Born in 1888 into an industrial age full of machines, the young Antonia Sant’Elia began to articulate the collective obsession with the future through his remarkable sketched designs for the idealised city.
Sant’Elia had an almost comic-book, sci-fi sensibility about his drawings, and yet his aesthetic was also one of respect for a distant medieval tradition of ‘honest’ Romanesque forms.
Antonio Sant’Elia took the aesthetics of the 18th Century and brought them into the 20th Century, where new materials like glass, steel and concrete meant that the sky was the limit.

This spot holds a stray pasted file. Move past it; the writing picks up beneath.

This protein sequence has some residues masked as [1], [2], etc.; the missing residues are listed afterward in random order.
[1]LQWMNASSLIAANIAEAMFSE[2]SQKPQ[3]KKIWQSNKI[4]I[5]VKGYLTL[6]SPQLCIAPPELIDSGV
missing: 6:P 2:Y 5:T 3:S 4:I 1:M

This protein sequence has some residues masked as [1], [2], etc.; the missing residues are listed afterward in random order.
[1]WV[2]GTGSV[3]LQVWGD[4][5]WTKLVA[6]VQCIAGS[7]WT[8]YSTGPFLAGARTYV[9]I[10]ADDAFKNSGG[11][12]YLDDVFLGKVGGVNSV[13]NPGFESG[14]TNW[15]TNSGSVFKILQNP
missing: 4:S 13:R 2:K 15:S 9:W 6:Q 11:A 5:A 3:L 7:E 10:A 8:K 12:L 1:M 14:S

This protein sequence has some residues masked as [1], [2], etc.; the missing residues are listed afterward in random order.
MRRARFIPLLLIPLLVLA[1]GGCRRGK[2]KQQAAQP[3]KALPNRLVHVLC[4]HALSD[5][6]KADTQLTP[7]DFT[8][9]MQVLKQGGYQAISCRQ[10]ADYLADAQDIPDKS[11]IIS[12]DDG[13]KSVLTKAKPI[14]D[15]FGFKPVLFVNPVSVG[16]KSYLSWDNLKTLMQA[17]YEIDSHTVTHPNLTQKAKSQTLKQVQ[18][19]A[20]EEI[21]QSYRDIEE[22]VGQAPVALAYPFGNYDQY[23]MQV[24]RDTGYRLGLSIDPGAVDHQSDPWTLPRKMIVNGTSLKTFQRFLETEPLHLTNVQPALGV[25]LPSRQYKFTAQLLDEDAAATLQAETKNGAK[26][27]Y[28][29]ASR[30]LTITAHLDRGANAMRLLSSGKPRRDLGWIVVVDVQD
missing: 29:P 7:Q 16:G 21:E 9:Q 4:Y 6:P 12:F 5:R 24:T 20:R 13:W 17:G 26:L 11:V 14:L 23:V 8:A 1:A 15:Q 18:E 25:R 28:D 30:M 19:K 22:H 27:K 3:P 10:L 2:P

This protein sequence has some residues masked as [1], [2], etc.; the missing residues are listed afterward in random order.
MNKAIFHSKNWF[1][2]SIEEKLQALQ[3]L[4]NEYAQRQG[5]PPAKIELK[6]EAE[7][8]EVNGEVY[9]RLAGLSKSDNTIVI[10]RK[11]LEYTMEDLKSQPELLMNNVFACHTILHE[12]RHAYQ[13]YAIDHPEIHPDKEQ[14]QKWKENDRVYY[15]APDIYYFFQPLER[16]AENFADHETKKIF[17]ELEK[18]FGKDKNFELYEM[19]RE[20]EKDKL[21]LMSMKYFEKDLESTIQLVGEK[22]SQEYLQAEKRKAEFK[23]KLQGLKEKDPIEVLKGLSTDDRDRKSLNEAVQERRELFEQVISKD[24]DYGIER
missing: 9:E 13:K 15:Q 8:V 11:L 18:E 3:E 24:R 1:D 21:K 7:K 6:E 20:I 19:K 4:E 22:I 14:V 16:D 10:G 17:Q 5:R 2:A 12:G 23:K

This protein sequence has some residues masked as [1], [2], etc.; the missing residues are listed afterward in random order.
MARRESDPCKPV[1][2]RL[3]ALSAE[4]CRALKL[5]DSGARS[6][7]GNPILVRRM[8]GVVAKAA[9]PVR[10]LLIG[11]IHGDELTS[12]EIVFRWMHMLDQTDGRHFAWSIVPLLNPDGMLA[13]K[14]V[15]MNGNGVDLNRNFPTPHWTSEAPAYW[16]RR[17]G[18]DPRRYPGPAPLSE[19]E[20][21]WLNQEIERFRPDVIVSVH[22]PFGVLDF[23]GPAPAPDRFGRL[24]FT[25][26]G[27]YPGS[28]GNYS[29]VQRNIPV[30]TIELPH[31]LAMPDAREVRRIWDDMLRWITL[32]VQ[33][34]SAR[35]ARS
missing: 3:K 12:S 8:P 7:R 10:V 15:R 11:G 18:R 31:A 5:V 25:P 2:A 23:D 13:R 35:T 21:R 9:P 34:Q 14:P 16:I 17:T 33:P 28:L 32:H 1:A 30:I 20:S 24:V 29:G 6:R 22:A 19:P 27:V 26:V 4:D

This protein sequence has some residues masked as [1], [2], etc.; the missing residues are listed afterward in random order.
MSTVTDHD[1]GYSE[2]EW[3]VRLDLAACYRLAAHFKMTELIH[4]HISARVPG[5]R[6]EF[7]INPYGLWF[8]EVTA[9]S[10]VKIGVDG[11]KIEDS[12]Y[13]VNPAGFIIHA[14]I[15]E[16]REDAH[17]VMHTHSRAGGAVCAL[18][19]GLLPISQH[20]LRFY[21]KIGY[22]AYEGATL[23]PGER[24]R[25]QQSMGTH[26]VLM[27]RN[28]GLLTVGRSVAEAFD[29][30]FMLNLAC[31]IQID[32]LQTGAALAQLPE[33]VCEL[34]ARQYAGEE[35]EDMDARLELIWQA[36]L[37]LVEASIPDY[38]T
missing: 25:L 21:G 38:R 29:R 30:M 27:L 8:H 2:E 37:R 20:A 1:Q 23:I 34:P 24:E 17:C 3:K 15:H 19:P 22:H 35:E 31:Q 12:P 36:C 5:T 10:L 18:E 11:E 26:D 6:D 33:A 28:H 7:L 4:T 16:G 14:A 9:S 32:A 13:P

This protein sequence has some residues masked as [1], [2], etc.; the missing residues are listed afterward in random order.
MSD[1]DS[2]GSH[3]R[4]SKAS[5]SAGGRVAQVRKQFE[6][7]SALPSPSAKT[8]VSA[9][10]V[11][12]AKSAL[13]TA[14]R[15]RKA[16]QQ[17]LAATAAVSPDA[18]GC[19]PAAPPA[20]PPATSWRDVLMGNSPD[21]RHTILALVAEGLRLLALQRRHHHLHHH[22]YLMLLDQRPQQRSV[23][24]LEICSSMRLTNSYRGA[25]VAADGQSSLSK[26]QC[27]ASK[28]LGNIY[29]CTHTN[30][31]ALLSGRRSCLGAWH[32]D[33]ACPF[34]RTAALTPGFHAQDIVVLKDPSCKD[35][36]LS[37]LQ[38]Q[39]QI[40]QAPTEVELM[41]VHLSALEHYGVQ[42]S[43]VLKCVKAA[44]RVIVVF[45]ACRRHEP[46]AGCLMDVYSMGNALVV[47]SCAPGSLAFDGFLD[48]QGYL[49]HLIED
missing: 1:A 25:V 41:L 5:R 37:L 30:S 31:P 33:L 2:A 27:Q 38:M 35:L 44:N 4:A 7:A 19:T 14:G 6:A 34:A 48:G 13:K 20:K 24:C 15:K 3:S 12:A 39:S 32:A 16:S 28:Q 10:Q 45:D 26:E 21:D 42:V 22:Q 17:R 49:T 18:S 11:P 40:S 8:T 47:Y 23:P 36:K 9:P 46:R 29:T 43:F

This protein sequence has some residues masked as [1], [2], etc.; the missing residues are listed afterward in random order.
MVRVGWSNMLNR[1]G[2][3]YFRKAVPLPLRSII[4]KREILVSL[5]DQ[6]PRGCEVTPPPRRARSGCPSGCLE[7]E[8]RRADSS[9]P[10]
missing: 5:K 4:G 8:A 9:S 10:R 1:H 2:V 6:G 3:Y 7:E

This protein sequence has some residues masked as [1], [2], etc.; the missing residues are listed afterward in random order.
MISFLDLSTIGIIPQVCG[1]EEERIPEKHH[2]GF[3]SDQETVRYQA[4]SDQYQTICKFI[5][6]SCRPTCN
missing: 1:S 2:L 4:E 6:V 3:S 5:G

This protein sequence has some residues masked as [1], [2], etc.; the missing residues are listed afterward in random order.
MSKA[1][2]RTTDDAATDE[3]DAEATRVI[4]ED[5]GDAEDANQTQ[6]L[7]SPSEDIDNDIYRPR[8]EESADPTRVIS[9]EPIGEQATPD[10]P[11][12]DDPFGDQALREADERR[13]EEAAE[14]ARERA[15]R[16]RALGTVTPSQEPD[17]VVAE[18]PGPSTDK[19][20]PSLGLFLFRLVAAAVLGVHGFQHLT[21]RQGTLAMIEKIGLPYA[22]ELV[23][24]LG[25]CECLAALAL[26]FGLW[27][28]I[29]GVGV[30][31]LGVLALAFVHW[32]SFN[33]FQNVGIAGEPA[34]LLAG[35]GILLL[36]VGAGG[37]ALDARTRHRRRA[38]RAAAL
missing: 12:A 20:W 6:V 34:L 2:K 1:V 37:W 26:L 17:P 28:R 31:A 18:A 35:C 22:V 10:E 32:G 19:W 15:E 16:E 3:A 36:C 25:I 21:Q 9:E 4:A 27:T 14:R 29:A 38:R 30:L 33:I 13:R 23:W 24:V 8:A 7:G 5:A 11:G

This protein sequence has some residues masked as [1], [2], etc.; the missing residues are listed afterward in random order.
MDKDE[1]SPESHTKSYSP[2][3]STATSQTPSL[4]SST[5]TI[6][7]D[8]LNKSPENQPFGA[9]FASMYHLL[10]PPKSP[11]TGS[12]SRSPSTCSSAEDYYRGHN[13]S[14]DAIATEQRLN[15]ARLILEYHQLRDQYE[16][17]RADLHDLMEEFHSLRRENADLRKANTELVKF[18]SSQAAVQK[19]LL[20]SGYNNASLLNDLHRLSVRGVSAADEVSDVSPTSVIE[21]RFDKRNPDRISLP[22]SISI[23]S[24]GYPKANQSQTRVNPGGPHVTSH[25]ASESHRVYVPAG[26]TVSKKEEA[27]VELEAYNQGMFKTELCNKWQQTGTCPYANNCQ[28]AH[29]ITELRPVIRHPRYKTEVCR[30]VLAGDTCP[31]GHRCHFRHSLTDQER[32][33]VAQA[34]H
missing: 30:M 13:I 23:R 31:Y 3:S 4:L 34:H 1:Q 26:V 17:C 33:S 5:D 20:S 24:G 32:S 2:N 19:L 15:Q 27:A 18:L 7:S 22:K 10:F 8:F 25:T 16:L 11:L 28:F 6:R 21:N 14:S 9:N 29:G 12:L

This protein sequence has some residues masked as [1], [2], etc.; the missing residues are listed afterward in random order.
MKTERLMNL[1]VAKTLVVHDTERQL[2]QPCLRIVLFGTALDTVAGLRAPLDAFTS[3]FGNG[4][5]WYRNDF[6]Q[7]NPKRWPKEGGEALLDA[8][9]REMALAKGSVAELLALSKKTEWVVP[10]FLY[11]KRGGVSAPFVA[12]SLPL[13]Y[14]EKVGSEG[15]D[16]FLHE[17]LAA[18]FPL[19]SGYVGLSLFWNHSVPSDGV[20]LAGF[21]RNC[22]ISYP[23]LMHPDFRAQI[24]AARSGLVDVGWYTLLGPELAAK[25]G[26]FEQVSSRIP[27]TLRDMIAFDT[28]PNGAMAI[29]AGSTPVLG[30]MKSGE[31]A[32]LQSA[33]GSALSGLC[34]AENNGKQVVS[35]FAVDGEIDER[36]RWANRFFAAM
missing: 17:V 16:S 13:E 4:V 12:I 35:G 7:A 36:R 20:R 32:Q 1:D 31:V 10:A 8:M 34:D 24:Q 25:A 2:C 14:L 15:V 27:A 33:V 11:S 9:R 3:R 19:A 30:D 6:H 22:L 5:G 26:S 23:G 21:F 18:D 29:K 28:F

Although he was associated with the Italian Futurists, the young socialist didn’t share the Fascist sentiments of this movement, especially their love of violence and war. So it is, perhaps, especially tragic that the young Sant’Elia died at the age of 28 during World War I, with none of his most ambitious designs realised.
However the power of his imagination survives remarkably well, and his images remain a source of influence and intrigue in the 21st Century.
© 2012, Michael Shirrefs & ABC RN